Lygia Clark: The Abandonment of Art, 1948–1988

Lygia Clark (Brazilian, 1920–1988). _Óculos (Goggles)._ 1968. Industrial rubber, metal, and glass, 11 7/16 x 7 1/16 x 2 15/16" (29 x 18 x 7.5 cm). © 2014 Eduardo Clark.

Lygia Clark. Óculos (Goggles). 1968

Industrial rubber, metal, and glass
Courtesy Associação Cultural “O Mundo de Lygia Clark"

Luis Perez-Oramas: In 1968, Lygia Clark produced a sensorial object that she called Óculos – Eyes.

Glenn Lowry: Óculos consists of goggles that can be worn and experienced either by one person alone, or two people facing each other.

Luis Perez-Oramas: These objects are important in the sense that they address the issue of a single gaze, of a single vision that actually fractures or multiplies. But in this case, multiplicity, fracture, happens in the gap between two persons looking at each other.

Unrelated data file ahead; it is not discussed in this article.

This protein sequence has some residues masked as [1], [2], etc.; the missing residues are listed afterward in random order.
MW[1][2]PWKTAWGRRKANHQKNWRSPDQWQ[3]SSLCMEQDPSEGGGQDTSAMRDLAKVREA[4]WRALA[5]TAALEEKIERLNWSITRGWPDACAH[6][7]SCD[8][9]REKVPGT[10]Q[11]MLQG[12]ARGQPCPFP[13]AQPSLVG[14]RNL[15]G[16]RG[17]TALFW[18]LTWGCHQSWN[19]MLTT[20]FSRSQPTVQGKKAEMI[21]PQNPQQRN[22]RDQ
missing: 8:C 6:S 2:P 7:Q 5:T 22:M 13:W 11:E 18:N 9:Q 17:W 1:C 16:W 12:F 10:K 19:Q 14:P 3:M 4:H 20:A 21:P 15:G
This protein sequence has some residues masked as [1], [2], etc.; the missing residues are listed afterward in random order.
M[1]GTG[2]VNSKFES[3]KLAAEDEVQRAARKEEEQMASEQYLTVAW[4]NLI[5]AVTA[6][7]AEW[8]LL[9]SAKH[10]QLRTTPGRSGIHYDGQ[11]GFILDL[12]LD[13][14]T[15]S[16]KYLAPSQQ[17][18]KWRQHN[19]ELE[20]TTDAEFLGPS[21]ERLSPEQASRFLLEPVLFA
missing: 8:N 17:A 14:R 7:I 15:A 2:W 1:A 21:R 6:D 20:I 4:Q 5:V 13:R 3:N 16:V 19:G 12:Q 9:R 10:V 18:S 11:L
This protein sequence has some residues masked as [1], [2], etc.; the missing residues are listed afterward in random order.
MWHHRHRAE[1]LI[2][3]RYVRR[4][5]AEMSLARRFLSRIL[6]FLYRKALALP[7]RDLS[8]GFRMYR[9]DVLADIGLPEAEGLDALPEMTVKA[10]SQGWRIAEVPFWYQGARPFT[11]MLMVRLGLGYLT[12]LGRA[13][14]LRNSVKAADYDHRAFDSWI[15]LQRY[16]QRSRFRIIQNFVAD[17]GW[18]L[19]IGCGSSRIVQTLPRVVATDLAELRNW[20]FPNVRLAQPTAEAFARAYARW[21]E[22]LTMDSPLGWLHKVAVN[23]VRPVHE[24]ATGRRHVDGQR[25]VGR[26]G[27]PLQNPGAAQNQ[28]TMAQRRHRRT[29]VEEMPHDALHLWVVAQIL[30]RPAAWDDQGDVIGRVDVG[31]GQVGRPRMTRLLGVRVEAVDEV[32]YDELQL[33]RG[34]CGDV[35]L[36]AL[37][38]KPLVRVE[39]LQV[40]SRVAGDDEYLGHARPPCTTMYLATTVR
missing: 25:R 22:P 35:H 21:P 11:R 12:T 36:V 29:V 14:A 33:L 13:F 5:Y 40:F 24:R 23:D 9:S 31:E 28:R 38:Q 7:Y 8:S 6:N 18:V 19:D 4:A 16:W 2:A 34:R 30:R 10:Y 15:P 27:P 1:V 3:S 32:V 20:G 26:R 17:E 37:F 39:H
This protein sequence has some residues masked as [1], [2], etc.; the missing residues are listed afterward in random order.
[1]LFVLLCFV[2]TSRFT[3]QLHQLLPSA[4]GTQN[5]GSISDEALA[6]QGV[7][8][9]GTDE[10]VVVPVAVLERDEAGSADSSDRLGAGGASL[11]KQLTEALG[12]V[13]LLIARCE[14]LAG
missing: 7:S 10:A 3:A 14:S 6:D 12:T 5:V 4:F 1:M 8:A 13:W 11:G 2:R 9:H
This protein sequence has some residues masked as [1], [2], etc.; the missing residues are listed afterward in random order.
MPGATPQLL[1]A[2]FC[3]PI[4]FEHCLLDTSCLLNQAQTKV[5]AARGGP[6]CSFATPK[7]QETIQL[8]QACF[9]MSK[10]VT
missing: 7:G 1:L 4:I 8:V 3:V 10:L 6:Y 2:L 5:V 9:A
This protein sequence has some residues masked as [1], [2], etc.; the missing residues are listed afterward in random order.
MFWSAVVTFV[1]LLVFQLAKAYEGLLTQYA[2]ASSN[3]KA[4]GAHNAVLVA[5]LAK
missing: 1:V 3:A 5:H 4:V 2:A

It is as if Clark needed at some point to address vision in itself – not only the physical act of looking at something, but also the fact that there is no single vision, but always a multiple vision.

Glenn Lowry: If you get a chance to try on the goggles, you'll find that their "lenses" are reversible, and one side is mirrored. This is a comment on the self-reflection implicit in engaging with them. You'll also discover that the goggles are extremely heavy, reminding us that looking and reflection are not always easy or comfortable.

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